10 minute read 3 Jun 2021
Female surgeon using digital tablet

Now, next and beyond: health care and technology

Authors
Leisa Maddoux

EY Global and US Health Transformation Practice Leader

Purpose-driven leader. Change consultant. Problem solver.

Aloha McBride

EY Global Health Consulting Leader

Passionate about the delivery of safe, high-quality healthcare at a reasonable price. Innovator. Dog mom.

10 minute read 3 Jun 2021
Related topics Smart Health Health COVID-19

Healthcare executives share their experiences and lessons learned during a year that has seen the technology-driven reset of health care.

In brief:

  • Pivoting to digital health care delivery and scaling up an existing telehealth service.
  • Operating models are changing to incorporate technologies to drive long-planned changes.
  • Several challenges present significant hurdles to the success of new health care technology and solutions.

The recent challenges faced by the health industry have been truly significant. We recently held a series of virtual roundtables with health care executives in three regions — the Americas, Europe and the Middle East, and Asia-Pacific – to share experiences and lessons learned. Each roundtable was an opportunity to hear about what is happening that might be of interest to others.

Below we discuss key trends and themes shared in each of the roundtables and the important insights that emerged from these global conversations.

Although each roundtable had a unique and locally relevant focus, underlying each discussion was the driving theme of the technology-driven reset of health care that we have seen in the past year. 

Woman doctor using tablet
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Chapter 1

Now: rapid adoption of digital ways of working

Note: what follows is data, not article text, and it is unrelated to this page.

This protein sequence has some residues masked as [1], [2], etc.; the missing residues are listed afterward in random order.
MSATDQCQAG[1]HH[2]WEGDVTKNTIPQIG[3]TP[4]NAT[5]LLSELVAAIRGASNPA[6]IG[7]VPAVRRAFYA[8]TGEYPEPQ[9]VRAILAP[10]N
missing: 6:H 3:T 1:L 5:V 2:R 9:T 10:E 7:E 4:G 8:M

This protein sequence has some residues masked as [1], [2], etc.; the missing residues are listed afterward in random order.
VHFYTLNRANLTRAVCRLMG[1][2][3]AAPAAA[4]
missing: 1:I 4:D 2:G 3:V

How COVID-19 fast-tracked long-desired changes.

Executives shared experiences in pivoting to digital health care delivery, where what would normally have taken decades to flow through the health industry occurred in the space of a few days or weeks.

Scaling up an existing telehealth service to meet unprecedented demand was covered in the Americas roundtable. Participants learned how a COVID-19-driven expansion of an already robust service saw a significant growth in access to care, including access to specialist services 24/7 by patients at home or in rural communities. Local management of patients avoided transfers to referral centers in larger cities, reducing strain on facilities and lowering risk of infection. Pivotal to success was an integrated approach where telehealth was not siloed but embedded into the health system’s overall approach to care.

Moving toward becoming a smart health system was also a point of discussion in the Americas roundtable. A case study shared how deploying a real-time medical command center control system boosted operating room efficiency. In this example, transformative smart technologies that anticipate and resolve delays in real-time were found to be invaluable in smoothing processes for the efficient use of every available bed and coordination between the vast mix of resources that go into complex care. 

The benefits of the technology were almost immediately realized. The first case on-time starts improved to 95%, turnover time was reduced by up to 50%, patient wait time reduced up to 60% and procedure volume increased up to 35%. As the organization strove to streamline and systematize their processes and systems, acquiring real-time information was an efficient way to tackle the challenge of siloed processes.

Responding to COVID-19 by introducing innovative technology-based solutions, such as virtual patient triage, was discussed in the Europe/Middle East roundtable. Novel services, including chatbot and AI-based virtual screening tools, were used for patient management and burden relief of the hospital workforce. Call centers, for example, handled patient queries and support for asymptomatic and less serious patients in their homes.